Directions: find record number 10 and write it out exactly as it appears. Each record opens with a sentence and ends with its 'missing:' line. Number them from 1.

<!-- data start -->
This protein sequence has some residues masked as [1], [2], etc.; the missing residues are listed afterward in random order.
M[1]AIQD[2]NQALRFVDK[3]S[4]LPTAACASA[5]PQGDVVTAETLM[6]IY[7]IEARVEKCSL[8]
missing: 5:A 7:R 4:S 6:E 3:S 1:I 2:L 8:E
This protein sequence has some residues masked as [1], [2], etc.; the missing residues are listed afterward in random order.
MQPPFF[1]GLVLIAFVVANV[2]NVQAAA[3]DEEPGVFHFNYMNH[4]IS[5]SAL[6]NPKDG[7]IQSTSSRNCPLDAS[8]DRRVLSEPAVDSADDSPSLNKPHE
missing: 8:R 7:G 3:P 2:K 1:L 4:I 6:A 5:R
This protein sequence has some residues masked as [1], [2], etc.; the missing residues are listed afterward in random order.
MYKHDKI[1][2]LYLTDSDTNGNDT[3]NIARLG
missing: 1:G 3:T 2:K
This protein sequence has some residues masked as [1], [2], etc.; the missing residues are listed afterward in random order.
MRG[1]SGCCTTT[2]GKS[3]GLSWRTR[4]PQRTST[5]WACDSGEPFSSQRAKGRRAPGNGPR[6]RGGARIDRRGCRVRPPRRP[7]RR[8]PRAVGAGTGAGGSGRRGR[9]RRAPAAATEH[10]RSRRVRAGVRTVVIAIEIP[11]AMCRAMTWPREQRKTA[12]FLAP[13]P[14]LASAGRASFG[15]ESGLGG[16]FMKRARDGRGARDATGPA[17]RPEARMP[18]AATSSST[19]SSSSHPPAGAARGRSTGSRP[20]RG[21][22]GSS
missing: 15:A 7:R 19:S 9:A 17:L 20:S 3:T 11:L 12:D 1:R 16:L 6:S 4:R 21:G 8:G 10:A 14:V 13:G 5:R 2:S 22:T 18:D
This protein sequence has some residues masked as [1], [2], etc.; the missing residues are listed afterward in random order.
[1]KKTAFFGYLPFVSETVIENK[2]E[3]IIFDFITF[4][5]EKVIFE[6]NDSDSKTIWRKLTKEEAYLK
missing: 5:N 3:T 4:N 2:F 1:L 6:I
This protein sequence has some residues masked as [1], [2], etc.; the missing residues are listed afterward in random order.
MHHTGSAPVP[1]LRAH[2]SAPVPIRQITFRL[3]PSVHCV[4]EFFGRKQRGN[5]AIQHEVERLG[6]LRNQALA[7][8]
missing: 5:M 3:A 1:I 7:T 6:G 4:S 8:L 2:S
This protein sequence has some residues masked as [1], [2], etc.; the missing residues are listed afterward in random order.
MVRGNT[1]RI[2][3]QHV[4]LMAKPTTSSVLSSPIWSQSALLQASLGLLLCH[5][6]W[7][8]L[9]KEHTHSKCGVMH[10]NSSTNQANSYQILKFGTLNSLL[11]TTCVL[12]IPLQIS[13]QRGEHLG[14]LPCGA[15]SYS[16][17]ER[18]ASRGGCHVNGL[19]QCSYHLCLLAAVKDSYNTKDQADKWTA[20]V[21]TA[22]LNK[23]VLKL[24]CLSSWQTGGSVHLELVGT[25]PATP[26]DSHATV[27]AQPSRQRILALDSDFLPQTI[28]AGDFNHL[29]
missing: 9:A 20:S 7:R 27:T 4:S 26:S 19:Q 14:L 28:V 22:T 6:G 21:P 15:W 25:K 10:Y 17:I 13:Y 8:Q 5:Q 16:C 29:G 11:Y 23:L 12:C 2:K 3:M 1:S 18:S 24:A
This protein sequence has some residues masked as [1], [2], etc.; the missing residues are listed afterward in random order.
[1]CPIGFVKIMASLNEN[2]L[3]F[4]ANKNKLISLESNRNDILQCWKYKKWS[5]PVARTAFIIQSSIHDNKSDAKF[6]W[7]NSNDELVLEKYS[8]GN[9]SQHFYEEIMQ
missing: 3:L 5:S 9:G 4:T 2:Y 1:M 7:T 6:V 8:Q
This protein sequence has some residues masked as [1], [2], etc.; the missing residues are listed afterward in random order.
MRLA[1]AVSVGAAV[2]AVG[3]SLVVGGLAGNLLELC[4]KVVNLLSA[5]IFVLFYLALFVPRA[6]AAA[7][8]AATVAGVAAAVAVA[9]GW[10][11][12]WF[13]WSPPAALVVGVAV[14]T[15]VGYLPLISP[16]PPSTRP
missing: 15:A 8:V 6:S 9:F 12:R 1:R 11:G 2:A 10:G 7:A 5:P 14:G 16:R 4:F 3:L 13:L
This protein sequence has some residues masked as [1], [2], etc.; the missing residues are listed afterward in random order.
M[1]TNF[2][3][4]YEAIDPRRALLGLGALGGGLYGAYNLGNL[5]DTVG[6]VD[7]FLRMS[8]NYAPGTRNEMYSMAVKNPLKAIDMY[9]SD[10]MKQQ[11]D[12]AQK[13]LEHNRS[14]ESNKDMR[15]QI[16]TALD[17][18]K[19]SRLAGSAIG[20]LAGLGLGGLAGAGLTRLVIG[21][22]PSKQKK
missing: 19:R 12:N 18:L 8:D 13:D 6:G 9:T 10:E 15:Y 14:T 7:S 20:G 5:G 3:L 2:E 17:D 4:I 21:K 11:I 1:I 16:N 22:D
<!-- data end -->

This protein sequence has some residues masked as [1], [2], etc.; the missing residues are listed afterward in random order.
M[1]TNF[2][3][4]YEAIDPRRALLGLGALGGGLYGAYNLGNL[5]DTVG[6]VD[7]FLRMS[8]NYAPGTRNEMYSMAVKNPLKAIDMY[9]SD[10]MKQQ[11]D[12]AQK[13]LEHNRS[14]ESNKDMR[15]QI[16]TALD[17][18]K[19]SRLAGSAIG[20]LAGLGLGGLAGAGLTRLVIG[21][22]PSKQKK
missing: 19:R 12:N 18:L 8:D 13:D 6:G 9:T 10:E 15:Y 14:T 7:S 20:G 5:G 3:L 2:E 17:D 4:I 21:K 11:I 1:I 16:N 22:D